Local Food Legislative Package Signed into Law, Expanding Farmers Market Opportunities for 2018

New Public Acts will remove barriers to the production and sale of local food

Farmers markets throughout Illinois will be able to offer even greater variety beginning January 1, 2018 thanks to a pair of local food bills that have now both been signed into law by Governor Rauner.

The Local Food Business Opportunities Act (HB2820), sponsored by State Representative Steven Andersson (R-Geneva) and State Senator David Koehler (D-Peoria) was signed by Governor Rauner creating greater statewide consistency in certain sanitation rules at farmers markets.

Liz Moran Stelk, Executive Director of the Illinois Stewardship Alliance, the lead organization that championed these bills, said, “This pair of bills will help make farmers markets even more of a one-stop shop for all kinds of groceries. Thanks to the legislature and Governor Rauner, families will have easier access to buy fresh food from local farmers and keep their dollars in the community.”

Janie Maxwell, Executive Director of the Illinois Farmers Market Association said, “This legislation is key to removing barriers for farmers selling at farmers markets and provides consistent rules and practices across the state.  This legislation removes costly barriers when a vendor/farmer sells in multiple counties.  Additionally, it will make it easier and less expensive for farmers to expand the products they offer and the number of markets where they sell their products.”

Sarah Simeziane, Champaign Farmers Market Manager on staff at The Land Connection, agreed, saying, “The opportunities this legislation will open up for small farms and small farmers’ markets is incredibly exciting. Our farmers will now have more affordable and manageable options available to them to sell meat, eggs, and dairy. Not only will this boost their own sales, but it will bring more diversity of products to market. At the Champaign Farmers’ Market, for example, this will be an absolute game changer for both farmers and consumers.”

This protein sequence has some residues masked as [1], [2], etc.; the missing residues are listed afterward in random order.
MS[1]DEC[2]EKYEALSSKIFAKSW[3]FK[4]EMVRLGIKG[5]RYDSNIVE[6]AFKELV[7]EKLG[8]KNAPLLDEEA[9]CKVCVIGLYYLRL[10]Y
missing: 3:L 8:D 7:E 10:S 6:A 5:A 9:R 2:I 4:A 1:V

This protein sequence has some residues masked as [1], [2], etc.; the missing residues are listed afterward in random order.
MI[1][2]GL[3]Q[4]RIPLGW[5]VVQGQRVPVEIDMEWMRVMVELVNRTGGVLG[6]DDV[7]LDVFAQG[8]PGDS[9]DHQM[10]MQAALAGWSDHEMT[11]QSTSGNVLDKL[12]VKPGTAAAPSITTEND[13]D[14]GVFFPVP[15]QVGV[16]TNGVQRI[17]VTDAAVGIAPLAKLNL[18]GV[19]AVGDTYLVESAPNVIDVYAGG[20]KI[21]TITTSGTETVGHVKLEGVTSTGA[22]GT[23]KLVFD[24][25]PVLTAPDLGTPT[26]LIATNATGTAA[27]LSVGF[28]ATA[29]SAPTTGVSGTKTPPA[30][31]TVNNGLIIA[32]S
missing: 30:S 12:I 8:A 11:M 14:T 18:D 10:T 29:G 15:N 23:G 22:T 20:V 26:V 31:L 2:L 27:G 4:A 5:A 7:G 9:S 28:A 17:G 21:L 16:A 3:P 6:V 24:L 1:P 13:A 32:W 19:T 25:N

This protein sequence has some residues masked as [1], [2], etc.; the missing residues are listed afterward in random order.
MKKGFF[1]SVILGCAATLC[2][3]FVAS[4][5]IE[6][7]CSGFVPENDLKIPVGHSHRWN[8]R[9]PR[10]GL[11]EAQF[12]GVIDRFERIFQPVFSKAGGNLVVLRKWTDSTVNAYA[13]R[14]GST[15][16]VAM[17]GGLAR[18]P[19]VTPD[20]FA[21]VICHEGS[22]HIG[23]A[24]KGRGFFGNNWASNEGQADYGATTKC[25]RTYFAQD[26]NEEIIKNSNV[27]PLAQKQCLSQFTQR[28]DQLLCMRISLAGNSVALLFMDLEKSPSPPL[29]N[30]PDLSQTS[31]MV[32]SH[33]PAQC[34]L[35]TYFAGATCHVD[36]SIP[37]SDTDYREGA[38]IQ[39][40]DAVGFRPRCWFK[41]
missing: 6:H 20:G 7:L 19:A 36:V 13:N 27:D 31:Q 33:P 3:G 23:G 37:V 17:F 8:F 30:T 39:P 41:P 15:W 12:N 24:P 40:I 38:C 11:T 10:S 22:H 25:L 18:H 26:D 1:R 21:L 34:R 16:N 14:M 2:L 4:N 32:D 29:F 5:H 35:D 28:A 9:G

Chad Summers of Oak Tree Organic Farm sells pastured pork to a customer at the Old Capitol Farmers Market in Springfield

While the law allows farmers a choice of refrigeration equipment, removing a cost-barrier, it also mandates that food be kept properly chilled.

Representative Andersson said, “Farmer’s markets are an essential part of communities throughout the state. This new law will help solve some of the challenges that vendors face, to help keep these markets successful and vibrant for both vendors and residents in the state.”

The Illinois Food Freedom Act (HB3063), sponsored by State Representative Will Guzzardi (D-Chicago) and State Senator David Koehler (D-Peoria), was signed into law earlier this summer. This law will greatly expand the types of homemade foods that may be sold at the farmers market or from farms, giving farmers options for processing and selling extra produce, reducing food waste, encouraging more small food business start-ups, and expanding choice for farmers market shoppers.

Jerry Jimenez of Darn Hot Peppers sells jams, jellies, and salsas at the Old Capitol Farmers Market in Springfield made with locally grown hot peppers from their farm. Thanks to the Food Freedom Bill, more farmers and entrepreneurs will have the opportunity to sell products like these without having to purchase or rent space in an expensive commercial. Food sanitation licensing and proper labeling are still required.